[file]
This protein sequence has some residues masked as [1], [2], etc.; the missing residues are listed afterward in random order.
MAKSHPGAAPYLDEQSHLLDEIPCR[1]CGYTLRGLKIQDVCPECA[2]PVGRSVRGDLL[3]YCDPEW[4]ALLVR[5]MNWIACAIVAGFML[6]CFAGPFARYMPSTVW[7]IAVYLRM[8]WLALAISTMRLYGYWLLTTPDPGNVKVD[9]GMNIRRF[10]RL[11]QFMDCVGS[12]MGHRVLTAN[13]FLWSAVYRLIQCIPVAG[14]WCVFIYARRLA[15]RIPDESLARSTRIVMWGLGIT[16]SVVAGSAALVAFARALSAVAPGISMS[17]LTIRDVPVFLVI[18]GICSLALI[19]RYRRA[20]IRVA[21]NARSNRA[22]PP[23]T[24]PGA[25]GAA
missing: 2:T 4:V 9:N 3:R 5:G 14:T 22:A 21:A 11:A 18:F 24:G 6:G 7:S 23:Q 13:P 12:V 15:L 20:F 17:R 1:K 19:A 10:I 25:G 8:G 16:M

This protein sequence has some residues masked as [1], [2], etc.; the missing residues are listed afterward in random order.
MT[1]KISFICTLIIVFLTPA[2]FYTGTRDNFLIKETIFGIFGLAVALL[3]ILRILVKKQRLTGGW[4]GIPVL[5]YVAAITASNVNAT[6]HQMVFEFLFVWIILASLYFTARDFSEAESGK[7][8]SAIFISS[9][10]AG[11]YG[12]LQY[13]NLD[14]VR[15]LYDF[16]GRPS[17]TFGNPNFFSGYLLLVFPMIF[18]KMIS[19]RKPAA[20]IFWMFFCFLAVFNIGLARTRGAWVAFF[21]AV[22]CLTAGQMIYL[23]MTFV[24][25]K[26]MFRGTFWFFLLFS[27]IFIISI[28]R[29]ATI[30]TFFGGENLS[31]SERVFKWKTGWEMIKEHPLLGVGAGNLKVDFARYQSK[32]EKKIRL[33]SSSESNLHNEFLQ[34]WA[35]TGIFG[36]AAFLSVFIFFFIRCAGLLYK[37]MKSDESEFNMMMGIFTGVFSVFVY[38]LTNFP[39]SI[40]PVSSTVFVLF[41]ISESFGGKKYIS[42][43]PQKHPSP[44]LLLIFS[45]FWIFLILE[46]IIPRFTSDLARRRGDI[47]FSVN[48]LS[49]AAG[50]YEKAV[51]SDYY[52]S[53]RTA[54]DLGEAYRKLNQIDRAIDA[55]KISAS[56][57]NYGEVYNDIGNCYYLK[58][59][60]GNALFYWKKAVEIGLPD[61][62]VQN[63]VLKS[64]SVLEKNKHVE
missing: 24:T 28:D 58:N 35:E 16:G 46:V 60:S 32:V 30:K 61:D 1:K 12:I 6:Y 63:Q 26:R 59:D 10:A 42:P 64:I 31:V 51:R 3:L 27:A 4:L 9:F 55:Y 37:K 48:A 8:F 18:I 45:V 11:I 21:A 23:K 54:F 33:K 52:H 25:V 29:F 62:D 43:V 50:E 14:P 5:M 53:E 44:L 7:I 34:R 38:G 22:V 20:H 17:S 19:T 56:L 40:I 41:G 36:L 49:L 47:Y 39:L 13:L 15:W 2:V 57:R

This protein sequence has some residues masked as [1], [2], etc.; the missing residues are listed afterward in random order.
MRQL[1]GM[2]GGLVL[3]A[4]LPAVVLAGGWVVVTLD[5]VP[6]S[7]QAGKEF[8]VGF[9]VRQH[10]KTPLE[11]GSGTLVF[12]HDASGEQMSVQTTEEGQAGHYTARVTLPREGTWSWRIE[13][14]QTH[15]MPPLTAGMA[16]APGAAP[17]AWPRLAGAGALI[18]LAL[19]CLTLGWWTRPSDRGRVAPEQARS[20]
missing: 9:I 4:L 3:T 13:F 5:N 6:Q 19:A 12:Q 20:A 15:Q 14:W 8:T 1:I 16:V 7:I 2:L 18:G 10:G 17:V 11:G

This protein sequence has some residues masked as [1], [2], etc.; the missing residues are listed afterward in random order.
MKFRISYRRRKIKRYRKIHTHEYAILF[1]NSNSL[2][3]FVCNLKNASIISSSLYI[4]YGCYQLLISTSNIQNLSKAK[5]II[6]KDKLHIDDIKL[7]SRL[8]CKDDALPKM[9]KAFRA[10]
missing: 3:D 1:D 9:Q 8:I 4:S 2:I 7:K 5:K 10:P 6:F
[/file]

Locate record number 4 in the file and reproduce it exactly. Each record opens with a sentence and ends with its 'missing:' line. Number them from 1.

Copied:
This protein sequence has some residues masked as [1], [2], etc.; the missing residues are listed afterward in random order.
MKFRISYRRRKIKRYRKIHTHEYAILF[1]NSNSL[2][3]FVCNLKNASIISSSLYI[4]YGCYQLLISTSNIQNLSKAK[5]II[6]KDKLHIDDIKL[7]SRL[8]CKDDALPKM[9]KAFRA[10]
missing: 3:D 1:D 9:Q 8:I 4:S 2:I 7:K 5:K 10:P 6:F